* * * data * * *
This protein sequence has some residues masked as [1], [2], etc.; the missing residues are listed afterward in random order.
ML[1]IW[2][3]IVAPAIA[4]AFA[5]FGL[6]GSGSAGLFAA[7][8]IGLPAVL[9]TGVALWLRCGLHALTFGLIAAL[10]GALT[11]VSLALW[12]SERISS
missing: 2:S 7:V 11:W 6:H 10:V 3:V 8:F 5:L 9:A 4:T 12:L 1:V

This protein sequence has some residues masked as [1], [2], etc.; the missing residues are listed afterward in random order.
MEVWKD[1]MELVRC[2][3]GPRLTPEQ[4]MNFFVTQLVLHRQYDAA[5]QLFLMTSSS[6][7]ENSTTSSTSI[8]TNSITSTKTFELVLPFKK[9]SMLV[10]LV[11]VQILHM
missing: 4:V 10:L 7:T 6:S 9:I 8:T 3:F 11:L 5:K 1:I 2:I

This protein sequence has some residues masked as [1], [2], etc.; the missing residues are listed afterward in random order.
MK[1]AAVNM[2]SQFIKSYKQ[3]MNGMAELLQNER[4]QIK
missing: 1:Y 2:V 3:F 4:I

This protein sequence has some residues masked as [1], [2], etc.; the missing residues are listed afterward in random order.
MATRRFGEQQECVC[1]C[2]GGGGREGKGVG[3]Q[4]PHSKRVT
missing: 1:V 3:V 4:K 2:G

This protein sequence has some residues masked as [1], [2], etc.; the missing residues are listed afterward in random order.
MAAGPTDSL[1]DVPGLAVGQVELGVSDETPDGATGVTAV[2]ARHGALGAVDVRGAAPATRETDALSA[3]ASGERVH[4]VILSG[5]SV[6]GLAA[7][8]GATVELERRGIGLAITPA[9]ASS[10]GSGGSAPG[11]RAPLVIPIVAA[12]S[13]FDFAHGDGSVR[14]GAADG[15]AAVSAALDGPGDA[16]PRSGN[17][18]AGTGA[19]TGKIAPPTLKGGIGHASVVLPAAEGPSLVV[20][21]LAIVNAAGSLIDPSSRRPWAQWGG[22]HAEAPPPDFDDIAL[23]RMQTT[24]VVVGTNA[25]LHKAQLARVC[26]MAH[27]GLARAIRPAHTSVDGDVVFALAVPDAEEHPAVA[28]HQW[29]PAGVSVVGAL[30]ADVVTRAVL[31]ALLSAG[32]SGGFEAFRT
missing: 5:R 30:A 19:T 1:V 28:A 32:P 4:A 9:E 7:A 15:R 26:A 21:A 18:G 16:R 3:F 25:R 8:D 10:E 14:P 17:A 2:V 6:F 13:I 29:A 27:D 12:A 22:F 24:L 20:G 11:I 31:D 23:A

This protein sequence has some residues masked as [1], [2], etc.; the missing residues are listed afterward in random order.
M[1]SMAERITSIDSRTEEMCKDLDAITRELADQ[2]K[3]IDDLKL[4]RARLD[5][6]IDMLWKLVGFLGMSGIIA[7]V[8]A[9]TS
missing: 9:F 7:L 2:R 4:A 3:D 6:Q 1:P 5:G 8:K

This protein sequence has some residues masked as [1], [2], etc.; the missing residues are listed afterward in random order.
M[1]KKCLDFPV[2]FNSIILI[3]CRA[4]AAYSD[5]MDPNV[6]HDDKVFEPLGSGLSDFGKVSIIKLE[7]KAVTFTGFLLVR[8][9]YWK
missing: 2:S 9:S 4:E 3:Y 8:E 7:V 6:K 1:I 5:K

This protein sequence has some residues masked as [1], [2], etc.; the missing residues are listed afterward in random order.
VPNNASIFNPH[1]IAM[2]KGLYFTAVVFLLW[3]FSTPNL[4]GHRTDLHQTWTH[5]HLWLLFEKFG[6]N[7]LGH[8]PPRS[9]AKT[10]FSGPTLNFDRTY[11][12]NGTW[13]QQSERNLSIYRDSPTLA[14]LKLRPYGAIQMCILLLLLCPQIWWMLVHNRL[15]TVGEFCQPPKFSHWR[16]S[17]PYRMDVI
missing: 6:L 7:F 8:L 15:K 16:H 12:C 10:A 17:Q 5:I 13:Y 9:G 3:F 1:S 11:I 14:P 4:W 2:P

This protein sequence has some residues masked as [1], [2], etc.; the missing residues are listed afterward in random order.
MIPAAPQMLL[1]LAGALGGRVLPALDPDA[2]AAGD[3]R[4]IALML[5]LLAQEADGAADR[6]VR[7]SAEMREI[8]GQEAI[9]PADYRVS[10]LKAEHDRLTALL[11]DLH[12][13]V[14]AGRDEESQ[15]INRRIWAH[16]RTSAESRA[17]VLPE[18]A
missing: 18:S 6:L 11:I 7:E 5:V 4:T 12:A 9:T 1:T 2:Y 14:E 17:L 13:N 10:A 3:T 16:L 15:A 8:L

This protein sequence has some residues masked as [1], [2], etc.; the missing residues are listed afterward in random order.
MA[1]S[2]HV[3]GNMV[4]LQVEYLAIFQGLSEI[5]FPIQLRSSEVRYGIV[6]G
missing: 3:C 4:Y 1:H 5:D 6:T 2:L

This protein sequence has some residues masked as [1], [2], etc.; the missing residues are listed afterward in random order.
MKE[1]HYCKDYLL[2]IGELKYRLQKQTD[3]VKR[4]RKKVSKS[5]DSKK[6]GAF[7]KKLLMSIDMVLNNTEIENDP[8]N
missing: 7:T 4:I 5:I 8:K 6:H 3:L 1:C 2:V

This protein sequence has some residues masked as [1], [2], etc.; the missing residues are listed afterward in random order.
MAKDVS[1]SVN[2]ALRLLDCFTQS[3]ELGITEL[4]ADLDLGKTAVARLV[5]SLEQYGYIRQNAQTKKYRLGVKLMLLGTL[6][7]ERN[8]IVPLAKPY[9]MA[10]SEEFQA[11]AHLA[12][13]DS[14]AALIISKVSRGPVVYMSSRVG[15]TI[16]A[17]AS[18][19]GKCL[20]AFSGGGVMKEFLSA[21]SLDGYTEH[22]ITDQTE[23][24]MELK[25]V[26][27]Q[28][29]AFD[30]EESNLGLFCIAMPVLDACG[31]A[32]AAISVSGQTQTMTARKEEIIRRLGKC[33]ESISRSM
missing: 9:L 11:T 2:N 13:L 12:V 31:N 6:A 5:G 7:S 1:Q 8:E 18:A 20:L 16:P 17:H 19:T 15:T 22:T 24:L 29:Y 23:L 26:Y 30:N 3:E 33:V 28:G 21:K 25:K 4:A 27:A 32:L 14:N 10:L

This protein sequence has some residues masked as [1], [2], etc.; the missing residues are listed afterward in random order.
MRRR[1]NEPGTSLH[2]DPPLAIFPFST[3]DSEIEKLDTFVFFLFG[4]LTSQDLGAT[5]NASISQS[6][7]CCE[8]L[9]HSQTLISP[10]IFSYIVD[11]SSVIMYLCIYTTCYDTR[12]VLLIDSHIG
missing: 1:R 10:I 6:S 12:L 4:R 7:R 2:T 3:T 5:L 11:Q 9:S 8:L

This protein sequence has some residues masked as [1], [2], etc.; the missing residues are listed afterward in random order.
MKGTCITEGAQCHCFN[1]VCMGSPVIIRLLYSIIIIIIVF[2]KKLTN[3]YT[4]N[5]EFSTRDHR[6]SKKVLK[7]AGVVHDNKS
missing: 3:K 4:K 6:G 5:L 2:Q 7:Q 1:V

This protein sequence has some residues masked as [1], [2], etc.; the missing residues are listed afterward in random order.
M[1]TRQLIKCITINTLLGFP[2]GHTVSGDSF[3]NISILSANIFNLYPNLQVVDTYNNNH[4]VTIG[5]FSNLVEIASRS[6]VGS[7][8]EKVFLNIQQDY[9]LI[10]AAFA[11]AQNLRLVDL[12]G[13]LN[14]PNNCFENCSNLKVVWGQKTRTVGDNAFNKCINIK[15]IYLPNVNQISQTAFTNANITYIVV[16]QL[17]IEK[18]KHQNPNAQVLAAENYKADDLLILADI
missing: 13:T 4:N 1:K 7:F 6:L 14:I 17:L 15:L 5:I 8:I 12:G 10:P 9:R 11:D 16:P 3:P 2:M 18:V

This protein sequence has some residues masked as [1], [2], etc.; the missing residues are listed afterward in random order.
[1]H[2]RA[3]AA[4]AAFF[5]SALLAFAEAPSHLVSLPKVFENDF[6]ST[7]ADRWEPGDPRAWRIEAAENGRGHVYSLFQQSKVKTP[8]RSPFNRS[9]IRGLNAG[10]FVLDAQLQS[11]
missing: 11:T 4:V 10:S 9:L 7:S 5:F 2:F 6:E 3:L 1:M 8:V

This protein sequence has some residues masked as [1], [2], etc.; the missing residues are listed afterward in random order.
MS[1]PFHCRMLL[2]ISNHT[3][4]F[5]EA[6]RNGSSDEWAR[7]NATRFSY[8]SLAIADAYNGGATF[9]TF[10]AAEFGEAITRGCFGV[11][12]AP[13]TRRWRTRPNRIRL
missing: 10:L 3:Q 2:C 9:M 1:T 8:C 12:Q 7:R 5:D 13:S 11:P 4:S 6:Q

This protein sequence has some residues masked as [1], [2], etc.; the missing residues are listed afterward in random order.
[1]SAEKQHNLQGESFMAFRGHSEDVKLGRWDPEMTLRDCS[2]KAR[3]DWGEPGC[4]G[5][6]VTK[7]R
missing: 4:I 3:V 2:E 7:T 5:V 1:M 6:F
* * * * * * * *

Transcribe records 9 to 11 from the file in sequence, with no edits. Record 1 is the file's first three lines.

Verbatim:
This protein sequence has some residues masked as [1], [2], etc.; the missing residues are listed afterward in random order.
MIPAAPQMLL[1]LAGALGGRVLPALDPDA[2]AAGD[3]R[4]IALML[5]LLAQEADGAADR[6]VR[7]SAEMREI[8]GQEAI[9]PADYRVS[10]LKAEHDRLTALL[11]DLH[12][13]V[14]AGRDEESQ[15]INRRIWAH[16]RTSAESRA[17]VLPE[18]A
missing: 18:S 6:L 11:I 7:E 5:V 4:T 12:A 9:T 1:T 2:Y 14:E 17:L 13:N 10:A 3:T 16:L 15:A 8:L

This protein sequence has some residues masked as [1], [2], etc.; the missing residues are listed afterward in random order.
MA[1]S[2]HV[3]GNMV[4]LQVEYLAIFQGLSEI[5]FPIQLRSSEVRYGIV[6]G
missing: 3:C 4:Y 1:H 5:D 6:T 2:L

This protein sequence has some residues masked as [1], [2], etc.; the missing residues are listed afterward in random order.
MKE[1]HYCKDYLL[2]IGELKYRLQKQTD[3]VKR[4]RKKVSKS[5]DSKK[6]GAF[7]KKLLMSIDMVLNNTEIENDP[8]N
missing: 7:T 4:I 5:I 8:K 6:H 3:L 1:C 2:V